"We are confident that we will secure all permits and licences required to land the Pacific Fibre cable in the United States, Australia and New Zealand," he said.

"Where this leaves the proposed Huawei Marine built trans-Tasman cable, is another question."

'Govt needs to come clean'

Labour's ICT spokeswoman Clare Curran said the government's "stonewalling" on what it knew about Huawei’s involvement in the roll-out of New Zealand's ultra-fast broadband raised more questions about cyber security and the integrity of New Zealand’s network than it answered.

“The Government is refusing to explain why it has taken a different decision to the Australian Government when it comes to security matters relating to Huawei’s involvement in broadband projects," Curran said.

“While the Australian Government has banned Huawei from tendering for any contracts attached to its A$36 billion broadband scheme, our Prime Minister blithely says he is ‘comfortable with checks done’ over the security of the New Zealand network," she said.

“The Australians are considered to be a partner in terms of our security and intelligence relationships. If they are concerned enough to ban Huawei from bidding for the broadband contract, why has New Zealand allowed three taxpayer-funded contracts to go ahead without a more robust probe into the implications for the integrity of our network?

“How long have John Key and other ministers known about the extent of Australia’s security concerns and what are they going to do about it? Just saying trust us, it’ll be okay, isn’t good enough," Curran said.

“Acting Prime Minister Gerry Brownlee is refusing to say whether John Key has been briefed on the reasons for the Australian government’s ban on Huawei for the broadband contracts. He’s also refusing to offer any guarantees about the security of our new broadband network," she said.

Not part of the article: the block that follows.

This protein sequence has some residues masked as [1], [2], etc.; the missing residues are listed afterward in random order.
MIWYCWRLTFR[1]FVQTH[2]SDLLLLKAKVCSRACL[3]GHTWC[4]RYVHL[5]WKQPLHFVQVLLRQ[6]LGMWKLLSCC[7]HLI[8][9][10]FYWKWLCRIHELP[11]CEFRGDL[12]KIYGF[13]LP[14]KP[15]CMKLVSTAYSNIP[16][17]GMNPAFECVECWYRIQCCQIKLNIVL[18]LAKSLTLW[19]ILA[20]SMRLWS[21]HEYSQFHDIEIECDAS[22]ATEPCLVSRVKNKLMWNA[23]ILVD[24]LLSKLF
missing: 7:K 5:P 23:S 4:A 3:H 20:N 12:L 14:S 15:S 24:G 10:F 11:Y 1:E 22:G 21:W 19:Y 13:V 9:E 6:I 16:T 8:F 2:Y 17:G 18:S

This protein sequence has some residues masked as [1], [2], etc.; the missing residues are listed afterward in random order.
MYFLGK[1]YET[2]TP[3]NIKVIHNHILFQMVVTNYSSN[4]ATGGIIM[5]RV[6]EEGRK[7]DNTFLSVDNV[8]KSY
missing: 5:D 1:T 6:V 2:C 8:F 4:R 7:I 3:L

“Essentially our government is looking the other way and refusing to take a second look at the contracts that have been given to Huawei despite the intense public interest in this matter. The Prime Minister must reassure New Zealanders he is taking this matter seriously. Our international reputation is at stake.”

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The Aussies got more stuffs underground and more cool toys (F32, F18) than us.  We got nothing...  so wouldn't worry to much about Huawei planting some listening devices.. nothing new to them

Hmm... I have a Huawei Android Smartphone  -   are they eavesdropping on my txts and phone conversations?   And surfing patterns?

Probably, you need a tin foil unbrella to shield yourself when texting:-P

The answer is, possibly.  For example Carrier IQ* software a sophisticated key-logger is installed on some 150 million phones worldwide, particularly in the US.  Apparently it hasn't be released on NZ phones.  Big Brother really is watching, yet few realise this.
Getting back to the original article, it has been the concern of the US authorities for some time that the hardware used in their computers is made in China.  When something is made off-shore they lose control over the design and it becomes increasingly possible for the off-shore manufacturer to include code that could be used for mischief.
Australia is just like the US, just a few years behind.
For something that is now critical to our way of life, it makes sense that you want it built 'in-house'.  The same way you might want your military gear made in your own country.  You don't want to rely on a potential enemy for your military supplies!
New Zealand hasn't thought about this, or doesn't think it's a threat.  Incidentally I believe we out-source production of our military uniforms to... China.
Incidentally, the 'security' issues they are talking about are possibly not what you would think.  It's not about how many bugs there are in the systems (there are always bugs), but it's whether there are back doors in that can be used to eavesdrop.
The US in this regard need talk, though their monitoring is aimed more at their own populace.  The presently being built Utah data centre (spy base) is going to have hooks into more US communications than ever before.  Along with more computing grunt than ever before.  They're recording conversations today, even encrypted ones.  With computing power increasing exponentially it's possible to crack last decade's top secret communications today, or today's top secret communications at some time in the future.  think about that.
* Incidentally, if you have a phone with this software installed I'd be interested in buying it.

Technically very feasible. The best person to give a sensible answer would be Elley who is an expert on "embedded systems".

Some of us dream of having something so interesting to say , that someone ------- ANYONE IN THE FREAKING WORLD  ------ would want to listen to it .......
..... sigh .........